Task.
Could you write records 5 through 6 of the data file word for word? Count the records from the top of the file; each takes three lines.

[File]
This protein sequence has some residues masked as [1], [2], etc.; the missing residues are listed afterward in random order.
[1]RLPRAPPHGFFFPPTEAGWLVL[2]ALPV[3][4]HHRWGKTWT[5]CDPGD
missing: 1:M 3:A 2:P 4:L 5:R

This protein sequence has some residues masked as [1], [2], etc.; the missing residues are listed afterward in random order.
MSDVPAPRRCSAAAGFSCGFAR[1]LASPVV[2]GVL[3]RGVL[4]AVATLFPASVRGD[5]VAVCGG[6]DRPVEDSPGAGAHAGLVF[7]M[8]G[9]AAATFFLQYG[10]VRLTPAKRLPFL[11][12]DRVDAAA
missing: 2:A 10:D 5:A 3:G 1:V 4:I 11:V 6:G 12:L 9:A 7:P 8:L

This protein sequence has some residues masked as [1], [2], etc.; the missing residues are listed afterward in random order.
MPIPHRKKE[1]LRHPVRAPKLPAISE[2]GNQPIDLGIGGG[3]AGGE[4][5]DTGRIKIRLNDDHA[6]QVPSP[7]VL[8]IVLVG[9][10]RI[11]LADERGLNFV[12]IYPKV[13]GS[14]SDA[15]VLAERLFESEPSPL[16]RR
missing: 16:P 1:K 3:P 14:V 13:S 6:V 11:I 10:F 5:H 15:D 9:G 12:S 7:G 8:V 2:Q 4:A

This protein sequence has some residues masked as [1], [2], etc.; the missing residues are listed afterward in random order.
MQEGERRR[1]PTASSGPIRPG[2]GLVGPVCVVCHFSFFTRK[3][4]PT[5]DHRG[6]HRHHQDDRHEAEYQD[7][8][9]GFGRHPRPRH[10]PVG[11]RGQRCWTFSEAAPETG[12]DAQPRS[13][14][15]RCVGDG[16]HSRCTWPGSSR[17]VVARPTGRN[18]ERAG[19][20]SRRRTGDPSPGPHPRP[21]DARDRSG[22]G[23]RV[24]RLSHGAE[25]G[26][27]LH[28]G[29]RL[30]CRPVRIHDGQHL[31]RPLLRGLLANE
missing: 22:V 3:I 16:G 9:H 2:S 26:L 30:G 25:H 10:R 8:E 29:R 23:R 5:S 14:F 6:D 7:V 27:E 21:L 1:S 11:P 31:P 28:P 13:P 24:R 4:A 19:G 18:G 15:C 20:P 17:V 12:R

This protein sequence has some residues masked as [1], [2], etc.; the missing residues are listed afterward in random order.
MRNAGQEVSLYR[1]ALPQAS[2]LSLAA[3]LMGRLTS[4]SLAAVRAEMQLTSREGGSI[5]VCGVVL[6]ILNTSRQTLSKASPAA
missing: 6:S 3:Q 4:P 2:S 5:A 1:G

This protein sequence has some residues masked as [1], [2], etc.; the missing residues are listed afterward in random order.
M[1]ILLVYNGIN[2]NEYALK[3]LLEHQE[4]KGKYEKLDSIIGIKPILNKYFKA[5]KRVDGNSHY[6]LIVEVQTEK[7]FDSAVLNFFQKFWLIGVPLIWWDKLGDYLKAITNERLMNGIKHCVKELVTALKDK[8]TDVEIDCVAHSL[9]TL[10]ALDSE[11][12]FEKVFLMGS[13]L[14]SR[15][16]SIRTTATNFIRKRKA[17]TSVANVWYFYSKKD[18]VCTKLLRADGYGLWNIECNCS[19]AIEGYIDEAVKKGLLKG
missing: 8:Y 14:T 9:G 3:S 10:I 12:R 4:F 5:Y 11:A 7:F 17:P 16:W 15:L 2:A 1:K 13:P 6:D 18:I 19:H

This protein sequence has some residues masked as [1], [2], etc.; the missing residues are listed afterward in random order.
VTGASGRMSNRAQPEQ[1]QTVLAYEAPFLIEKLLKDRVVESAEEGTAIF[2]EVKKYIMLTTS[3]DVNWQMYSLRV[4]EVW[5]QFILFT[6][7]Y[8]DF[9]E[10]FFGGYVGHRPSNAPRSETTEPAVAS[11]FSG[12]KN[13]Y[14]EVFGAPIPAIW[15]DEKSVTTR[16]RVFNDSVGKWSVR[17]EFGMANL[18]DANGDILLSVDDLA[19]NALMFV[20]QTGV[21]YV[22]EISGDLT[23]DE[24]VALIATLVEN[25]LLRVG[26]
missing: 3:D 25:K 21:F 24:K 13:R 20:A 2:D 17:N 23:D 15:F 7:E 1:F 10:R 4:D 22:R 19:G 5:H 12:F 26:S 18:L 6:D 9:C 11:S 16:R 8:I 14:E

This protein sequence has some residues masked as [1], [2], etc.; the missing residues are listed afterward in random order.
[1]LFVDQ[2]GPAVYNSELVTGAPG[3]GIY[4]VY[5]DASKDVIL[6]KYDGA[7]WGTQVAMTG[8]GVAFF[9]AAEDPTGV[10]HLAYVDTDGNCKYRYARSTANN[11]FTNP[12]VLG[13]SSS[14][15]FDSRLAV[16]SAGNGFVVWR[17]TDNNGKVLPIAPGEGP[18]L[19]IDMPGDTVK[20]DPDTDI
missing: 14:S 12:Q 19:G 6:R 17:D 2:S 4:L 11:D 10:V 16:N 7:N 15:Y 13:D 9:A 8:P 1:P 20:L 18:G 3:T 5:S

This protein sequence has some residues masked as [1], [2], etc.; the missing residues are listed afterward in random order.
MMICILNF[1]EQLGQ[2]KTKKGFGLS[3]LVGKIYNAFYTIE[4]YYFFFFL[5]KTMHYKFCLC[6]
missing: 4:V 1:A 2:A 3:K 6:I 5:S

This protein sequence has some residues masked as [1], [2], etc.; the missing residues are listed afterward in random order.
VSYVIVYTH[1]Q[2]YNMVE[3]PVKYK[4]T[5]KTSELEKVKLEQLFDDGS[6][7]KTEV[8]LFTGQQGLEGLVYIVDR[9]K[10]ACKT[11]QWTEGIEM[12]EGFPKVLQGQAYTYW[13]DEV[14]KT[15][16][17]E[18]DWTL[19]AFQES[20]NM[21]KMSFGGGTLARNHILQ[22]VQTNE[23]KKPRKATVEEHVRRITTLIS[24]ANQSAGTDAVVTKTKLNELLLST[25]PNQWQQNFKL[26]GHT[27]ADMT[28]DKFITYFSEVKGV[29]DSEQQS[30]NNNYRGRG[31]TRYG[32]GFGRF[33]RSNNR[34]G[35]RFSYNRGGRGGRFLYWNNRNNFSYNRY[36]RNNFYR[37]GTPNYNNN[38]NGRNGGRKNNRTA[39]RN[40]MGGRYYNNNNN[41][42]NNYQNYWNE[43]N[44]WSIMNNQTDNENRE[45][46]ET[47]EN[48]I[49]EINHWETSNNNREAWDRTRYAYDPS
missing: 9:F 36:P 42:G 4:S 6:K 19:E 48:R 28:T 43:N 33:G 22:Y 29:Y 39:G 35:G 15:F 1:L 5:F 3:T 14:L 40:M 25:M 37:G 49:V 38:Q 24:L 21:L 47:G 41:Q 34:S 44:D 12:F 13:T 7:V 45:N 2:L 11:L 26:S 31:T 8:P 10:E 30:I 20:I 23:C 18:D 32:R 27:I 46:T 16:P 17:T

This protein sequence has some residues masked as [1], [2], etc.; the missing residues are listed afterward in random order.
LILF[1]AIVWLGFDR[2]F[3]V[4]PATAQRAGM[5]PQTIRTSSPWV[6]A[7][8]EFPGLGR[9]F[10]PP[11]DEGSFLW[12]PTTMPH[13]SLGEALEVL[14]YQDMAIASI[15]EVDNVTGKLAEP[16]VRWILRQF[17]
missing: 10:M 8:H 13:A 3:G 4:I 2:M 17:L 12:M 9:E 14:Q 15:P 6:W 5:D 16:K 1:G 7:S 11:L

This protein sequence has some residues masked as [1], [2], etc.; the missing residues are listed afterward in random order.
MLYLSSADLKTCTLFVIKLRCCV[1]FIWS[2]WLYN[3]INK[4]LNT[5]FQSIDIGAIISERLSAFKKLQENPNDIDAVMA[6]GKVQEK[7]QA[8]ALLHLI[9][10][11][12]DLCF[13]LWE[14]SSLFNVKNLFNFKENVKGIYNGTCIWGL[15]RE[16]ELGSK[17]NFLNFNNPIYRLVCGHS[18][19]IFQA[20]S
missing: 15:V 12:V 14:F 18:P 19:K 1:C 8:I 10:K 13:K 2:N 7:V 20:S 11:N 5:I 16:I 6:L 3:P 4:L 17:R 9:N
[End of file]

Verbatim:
This protein sequence has some residues masked as [1], [2], etc.; the missing residues are listed afterward in random order.
MRNAGQEVSLYR[1]ALPQAS[2]LSLAA[3]LMGRLTS[4]SLAAVRAEMQLTSREGGSI[5]VCGVVL[6]ILNTSRQTLSKASPAA
missing: 6:S 3:Q 4:P 2:S 5:A 1:G

This protein sequence has some residues masked as [1], [2], etc.; the missing residues are listed afterward in random order.
M[1]ILLVYNGIN[2]NEYALK[3]LLEHQE[4]KGKYEKLDSIIGIKPILNKYFKA[5]KRVDGNSHY[6]LIVEVQTEK[7]FDSAVLNFFQKFWLIGVPLIWWDKLGDYLKAITNERLMNGIKHCVKELVTALKDK[8]TDVEIDCVAHSL[9]TL[10]ALDSE[11][12]FEKVFLMGS[13]L[14]SR[15][16]SIRTTATNFIRKRKA[17]TSVANVWYFYSKKD[18]VCTKLLRADGYGLWNIECNCS[19]AIEGYIDEAVKKGLLKG
missing: 8:Y 14:T 9:G 3:S 10:I 12:R 4:F 5:Y 11:A 7:F 17:P 16:W 15:L 2:A 1:K 13:P 6:D 18:I 19:H